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Tuesday, December 22, 1998 Published at 16:31 GMT

World: South Asia

Pakistan attacked on birth control

Dr Sadiq says women feel pushed into having large families

By Owen Bennett-Jones in Islamabad

The executive director of the United Nations Population Fund, Dr Nafis Sadiq, has called on Pakistani politicians and religious leaders to reach a consensus on the need for birth control in the country.

According to Dr Sadiq, religious-based parties that oppose birth control should understand that Islam is not against women or family planning.

She said that many Pakistani women want to have smaller families, but are under pressure from their relatives to produce more children. Dr Sadiq thinks that Islam should not be used to push women into having larger families.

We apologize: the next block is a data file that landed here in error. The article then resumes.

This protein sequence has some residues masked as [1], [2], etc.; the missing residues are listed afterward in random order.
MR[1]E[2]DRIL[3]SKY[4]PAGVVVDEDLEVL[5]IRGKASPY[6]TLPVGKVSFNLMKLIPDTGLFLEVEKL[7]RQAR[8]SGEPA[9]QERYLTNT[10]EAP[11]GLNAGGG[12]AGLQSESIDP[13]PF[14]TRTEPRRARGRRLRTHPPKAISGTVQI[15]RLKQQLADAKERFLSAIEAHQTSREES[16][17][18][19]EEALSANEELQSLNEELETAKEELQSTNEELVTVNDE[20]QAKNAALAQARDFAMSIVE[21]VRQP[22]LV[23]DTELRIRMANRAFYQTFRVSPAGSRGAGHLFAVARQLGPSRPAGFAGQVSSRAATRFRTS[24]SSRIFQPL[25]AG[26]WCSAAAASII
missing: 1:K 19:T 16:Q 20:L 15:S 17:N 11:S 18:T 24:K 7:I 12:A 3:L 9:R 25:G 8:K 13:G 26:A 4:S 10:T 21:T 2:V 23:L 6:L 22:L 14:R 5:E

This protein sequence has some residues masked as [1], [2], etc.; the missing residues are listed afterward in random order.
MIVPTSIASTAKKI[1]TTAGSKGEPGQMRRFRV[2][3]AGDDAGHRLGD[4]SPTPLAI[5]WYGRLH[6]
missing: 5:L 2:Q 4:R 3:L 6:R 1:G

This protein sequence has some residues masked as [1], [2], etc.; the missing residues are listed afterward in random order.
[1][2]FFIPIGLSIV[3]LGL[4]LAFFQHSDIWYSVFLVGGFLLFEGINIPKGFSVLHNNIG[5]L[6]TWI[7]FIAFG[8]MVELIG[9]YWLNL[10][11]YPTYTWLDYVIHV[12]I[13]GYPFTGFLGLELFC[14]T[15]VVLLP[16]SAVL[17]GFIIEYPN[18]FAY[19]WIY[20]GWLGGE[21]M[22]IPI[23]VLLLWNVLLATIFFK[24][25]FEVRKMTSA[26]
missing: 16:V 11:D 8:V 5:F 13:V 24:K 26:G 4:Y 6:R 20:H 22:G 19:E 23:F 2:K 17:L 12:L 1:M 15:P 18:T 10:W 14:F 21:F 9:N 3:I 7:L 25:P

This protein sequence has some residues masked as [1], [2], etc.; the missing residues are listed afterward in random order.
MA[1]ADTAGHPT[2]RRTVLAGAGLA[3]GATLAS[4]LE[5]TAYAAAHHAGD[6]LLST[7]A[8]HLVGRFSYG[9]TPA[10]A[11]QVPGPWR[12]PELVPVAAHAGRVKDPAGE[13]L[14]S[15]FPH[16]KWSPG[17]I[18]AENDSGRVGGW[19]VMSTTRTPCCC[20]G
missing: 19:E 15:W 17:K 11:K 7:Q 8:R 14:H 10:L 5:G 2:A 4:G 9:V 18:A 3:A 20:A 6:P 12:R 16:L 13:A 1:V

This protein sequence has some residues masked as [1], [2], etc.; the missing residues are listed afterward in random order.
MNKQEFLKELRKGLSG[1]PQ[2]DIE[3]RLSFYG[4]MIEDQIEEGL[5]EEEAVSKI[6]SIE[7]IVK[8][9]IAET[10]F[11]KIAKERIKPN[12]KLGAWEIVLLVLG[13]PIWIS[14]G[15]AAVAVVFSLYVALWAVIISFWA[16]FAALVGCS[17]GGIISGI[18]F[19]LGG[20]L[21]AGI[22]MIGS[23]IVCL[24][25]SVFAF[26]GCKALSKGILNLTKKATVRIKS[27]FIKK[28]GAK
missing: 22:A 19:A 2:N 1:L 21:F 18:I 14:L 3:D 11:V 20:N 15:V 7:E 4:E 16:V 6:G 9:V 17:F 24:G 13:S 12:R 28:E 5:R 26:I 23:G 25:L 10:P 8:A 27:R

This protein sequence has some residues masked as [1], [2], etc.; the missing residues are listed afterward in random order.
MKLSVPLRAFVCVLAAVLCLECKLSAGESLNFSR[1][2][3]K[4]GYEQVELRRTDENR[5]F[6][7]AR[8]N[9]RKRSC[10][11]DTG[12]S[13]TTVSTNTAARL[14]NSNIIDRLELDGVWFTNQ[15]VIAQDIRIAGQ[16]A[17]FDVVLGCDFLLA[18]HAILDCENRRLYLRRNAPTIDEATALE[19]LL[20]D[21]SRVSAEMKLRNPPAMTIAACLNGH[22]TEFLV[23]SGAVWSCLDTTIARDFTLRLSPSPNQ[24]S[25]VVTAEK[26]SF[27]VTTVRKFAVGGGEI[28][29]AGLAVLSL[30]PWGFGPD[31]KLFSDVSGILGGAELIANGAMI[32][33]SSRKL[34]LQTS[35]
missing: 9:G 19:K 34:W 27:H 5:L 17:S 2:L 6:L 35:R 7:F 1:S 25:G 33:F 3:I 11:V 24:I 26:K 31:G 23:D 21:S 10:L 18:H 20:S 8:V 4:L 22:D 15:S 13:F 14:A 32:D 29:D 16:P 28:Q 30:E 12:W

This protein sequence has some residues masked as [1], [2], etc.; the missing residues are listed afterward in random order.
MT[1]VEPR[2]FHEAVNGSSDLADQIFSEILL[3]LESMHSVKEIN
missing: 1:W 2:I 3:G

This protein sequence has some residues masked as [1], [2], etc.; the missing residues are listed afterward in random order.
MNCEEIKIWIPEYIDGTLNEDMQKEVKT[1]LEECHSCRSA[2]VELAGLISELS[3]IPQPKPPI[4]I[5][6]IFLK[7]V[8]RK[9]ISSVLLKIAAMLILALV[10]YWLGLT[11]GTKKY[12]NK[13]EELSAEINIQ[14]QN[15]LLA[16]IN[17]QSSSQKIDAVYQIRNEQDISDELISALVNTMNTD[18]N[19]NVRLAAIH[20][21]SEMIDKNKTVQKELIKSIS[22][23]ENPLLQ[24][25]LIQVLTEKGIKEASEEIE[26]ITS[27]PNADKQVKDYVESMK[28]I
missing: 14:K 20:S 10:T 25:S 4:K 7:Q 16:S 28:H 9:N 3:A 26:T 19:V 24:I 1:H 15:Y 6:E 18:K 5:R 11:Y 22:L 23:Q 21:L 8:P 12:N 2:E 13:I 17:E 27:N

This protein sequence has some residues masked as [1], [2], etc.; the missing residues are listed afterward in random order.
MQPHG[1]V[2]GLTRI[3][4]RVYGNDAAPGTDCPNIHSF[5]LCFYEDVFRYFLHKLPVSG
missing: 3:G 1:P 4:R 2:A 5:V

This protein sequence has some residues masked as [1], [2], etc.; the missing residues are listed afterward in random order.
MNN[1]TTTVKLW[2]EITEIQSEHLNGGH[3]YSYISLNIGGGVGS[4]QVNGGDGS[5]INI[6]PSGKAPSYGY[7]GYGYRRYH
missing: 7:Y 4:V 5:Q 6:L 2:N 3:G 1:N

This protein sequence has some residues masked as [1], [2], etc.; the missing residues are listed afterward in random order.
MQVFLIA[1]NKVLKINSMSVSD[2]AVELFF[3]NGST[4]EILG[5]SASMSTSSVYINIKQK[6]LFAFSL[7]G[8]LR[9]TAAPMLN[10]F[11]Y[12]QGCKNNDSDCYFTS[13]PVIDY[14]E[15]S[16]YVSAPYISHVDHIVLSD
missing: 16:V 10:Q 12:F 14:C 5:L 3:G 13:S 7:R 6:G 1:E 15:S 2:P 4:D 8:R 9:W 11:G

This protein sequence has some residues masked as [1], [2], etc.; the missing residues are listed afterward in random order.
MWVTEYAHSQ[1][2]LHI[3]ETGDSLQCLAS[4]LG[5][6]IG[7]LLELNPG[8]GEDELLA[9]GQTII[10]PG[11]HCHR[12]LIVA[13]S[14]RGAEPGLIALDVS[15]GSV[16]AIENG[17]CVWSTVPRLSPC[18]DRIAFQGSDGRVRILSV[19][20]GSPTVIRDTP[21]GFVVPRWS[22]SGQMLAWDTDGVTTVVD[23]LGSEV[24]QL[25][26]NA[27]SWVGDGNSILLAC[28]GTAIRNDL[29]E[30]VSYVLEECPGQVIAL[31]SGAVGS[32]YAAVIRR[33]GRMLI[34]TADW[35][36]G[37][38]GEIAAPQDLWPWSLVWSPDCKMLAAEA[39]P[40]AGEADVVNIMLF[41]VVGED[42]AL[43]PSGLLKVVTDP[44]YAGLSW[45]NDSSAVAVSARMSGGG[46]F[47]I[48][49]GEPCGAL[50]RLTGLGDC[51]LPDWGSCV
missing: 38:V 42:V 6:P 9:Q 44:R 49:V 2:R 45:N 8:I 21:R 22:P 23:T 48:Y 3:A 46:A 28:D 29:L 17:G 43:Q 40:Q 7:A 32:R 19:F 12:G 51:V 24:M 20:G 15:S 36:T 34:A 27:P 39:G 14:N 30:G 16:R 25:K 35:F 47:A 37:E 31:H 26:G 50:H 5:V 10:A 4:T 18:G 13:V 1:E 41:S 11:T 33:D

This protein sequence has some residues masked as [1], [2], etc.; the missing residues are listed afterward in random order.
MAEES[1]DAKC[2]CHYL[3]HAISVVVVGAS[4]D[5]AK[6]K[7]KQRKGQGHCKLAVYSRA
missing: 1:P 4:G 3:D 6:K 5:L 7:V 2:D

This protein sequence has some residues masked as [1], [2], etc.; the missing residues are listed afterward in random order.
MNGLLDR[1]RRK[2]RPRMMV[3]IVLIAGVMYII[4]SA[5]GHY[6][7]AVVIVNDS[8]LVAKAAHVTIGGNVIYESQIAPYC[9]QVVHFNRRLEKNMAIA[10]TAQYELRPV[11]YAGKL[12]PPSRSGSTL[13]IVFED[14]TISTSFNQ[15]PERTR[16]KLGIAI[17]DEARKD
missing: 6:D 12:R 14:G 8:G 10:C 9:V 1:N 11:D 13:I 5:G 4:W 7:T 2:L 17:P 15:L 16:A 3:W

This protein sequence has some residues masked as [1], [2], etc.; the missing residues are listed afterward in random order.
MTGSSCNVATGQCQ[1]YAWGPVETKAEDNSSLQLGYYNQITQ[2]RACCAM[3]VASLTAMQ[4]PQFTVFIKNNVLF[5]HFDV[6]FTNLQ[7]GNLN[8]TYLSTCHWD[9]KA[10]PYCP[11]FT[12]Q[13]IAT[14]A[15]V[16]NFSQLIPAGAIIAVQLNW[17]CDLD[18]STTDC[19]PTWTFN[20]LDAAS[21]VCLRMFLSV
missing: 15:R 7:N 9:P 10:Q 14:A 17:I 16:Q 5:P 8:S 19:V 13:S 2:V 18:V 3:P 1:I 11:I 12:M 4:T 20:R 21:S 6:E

Dr Sadiq says that a correct interpretation of Islam shows that both boys and girls should be educated and women should have equal rights in choosing a marriage partner.

She objects to the situation in which value not based on religion - but rather the status quo - being used to justify discriminatory treatment of women.

Dr Sadiq said that there is a need for stronger political leadership on these issues, pointing out that some countries - such as Iran and Bangladesh - have enjoyed considerable success in reducing population growth by forging political agreement on the issue.

But the UN official said that despite the difficulties there had been progress in Pakistan.

UN experts are agreed that while figures remain high, the size of families in Pakistan is declining.

The latest statistics indicate that while many women complain about the lack of access to birth control, contraceptive usage amongst women has increased to 27%.

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